Are you still a committer?

Looks like you need to check it daily yourself from now on just to be sure. In January the Eclipse PMC de-committerized a lot of committers because they were apparently inactive. Well, at least for me I can say it’s true.

I became an Eclipse Platform UI committer together with Ed Burnette when we wrote the R21Presentation for Eclipse 3.0. That was pretty much a one time implementation without ongoing development except some bug fixes after the release.

But something went incredibly wrong here. Not a single part of the “de-committerization” process is open or transparent. It all happend silently in the background. If I wouldn’t have been voted as Phoenix Committer I probably would never have discovered it. Actually, I was wondering why I have to fill all the paperwork again? The answer was hard but correct – rule 4a didn’t apply anymore to me.

I would have expect some kind of notice that my commit rights are beeing revoked in XX days because of inactivity or any other sort of notification. In fact, that could even have allowed me to potentially avoid it by doing some simple refactorings or fixes to become active again.

What do you think? Is that the right way? Is it open? Is it transparent?

11 thoughts on “Are you still a committer?

  1. I don’t think this is either open or transparent. The Eclipse is usually a great example of these qualities. However, I think it still has a long way to go to fully shake the corporate culture it has had since its inception.

  2. I wonder if this happened by accident? As a PMC member, I didn’t hear anything about such a sweep, and I assume that other PMC would at least email committers warning them about pending deactivation — this might be a good way to get inactive committers contributing again. 😉

  3. So transparent it’s invisible 🙂 Maybe Mik got to it with some Mylar and because you were focussed on another task you didn’t see it.

    PS ‘a committer’, not ‘an committer’

  4. Gunnar, I don’t see any emails from you to the PMC in either the PMC’s email list or the eclipse-dev email list or in the eclipse.platform newsgroup. Are you expecting them to read your blog? Perhaps you should tell them what you think about this in the (more-or-less official) forums, i.e., the mailing lists.

    And – while my personal opinion matches yours – that this is not very transparent – it is entirely within the project charter. Perhaps you should campaign to get the charter changed to require a public vote before inactive committers are removed?

  5. Thanks Bjorn, that is what I’m thinking about. I mean it’s weird that it takes a long process to get contributors on board with voting and all that stuff but just one meeting to get them removed. But anyway, the EMO could have at least sent out a note to the guys that they have been removed as committers on project xyz. Don’t you think?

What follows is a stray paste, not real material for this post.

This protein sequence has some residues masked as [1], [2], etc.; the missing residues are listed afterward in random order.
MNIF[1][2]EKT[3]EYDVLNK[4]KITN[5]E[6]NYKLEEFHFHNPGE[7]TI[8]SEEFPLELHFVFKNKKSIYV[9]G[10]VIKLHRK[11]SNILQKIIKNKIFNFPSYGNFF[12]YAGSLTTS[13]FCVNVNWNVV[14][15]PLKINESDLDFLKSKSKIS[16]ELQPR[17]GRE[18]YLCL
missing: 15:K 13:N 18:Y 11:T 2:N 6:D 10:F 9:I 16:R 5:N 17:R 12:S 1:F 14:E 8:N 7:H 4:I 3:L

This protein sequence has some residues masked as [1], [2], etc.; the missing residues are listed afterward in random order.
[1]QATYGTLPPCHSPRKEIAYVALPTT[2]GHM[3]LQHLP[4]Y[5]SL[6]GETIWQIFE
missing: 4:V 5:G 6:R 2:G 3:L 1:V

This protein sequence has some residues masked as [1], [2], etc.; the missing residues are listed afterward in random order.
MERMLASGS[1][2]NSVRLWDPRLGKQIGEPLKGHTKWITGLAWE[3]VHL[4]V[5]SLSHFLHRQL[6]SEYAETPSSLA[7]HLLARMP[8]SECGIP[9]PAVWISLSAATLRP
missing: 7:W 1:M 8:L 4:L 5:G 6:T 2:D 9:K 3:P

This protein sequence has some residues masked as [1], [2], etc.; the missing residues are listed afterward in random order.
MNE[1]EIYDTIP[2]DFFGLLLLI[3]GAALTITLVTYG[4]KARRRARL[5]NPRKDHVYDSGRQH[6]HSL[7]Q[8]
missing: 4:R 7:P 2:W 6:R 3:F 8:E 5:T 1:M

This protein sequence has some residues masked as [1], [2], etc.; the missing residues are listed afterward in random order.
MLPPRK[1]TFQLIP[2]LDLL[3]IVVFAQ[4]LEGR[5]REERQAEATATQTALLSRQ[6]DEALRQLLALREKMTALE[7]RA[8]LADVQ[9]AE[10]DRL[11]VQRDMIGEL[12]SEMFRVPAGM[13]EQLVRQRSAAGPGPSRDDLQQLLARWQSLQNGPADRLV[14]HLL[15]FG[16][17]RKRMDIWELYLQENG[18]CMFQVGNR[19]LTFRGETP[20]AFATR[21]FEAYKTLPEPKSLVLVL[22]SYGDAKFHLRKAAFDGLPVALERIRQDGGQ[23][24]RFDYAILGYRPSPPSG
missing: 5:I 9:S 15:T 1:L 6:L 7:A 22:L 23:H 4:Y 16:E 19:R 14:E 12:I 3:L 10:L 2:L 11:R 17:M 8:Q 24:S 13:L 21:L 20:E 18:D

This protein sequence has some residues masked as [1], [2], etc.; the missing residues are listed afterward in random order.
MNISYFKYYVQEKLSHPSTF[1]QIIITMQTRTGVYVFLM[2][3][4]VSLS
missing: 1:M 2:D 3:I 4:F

@Alex: Thanks, I know. I meant to write “an Eclipse committer” but obviously I failed after a 20 hours nightmare trip with British Airways from Toronto via London to Frankfurt. 😉

  6. Gunnar, I would follow up with the webmaster. I seem to recall in the past that if people have changed email addresses their commit rights have been deleted automatically. I think there is something that is triggered when the mail to the email address associated with the committer account starts bouncing, but the webmasters would know for sure.

  7. Bjorn:
    > John, you’re not a PMC member on the Eclipse PMC, you’re a PMC member on the Data Tools Platform PMC.

    Gee, thanks for telling me that: it clears up a lot of confusion with the meetings I was attending and such….

    Seriously, obviously I meant “DTP PMC” in the first instance, and assumed that it would be clear to anyone reading my comment either by (a) Associating my name with DTP or (b) Not associating my name with the platform. Next, the “other PMC” include every other PMC except DTP.

    In general, I was just trying to raise the possibility that a mistake was made, which would explain why Gunnar was not notified in advance. In my experience, Eclipse projects (no wait — the Eclipse Foundation top-level projects and their (sub)projects, hosted at, having a PMC and a number of subproject leads…) are very good about making these sorts of activities around committer status public, even if the charter or other rules allow for less public action.

  8. From looking at the commits explorer, you made seven commits in 2005, and zero in 2006. That seems to fit the definition of inactive committer. Giving you advanced notice so you can do a few simple refactorings to maintain your commit rights seems disingenuous – it suggests you only wish to remain a committer in name, but don’t actually intend fulfill the committer’s obligation to actively write and maintain code. It seems fairly transparent to me – the commits explorer clearly shows who is active, and the project charter describes the consequence of inactivity…

  9. John, I don’t disagree. I was inactive, that’s what I said before and the project character is very clear about this. The example of some simple refactorings looks disingenuous and is a bad one.

    However, whenever commit rights are granted there is at least a mailing list posting and public voting, whenever project permissions are granted there is a Bugzilla entry requesting these. Everything is open.

    Why wasn’t there any of these when the rights are revoked?

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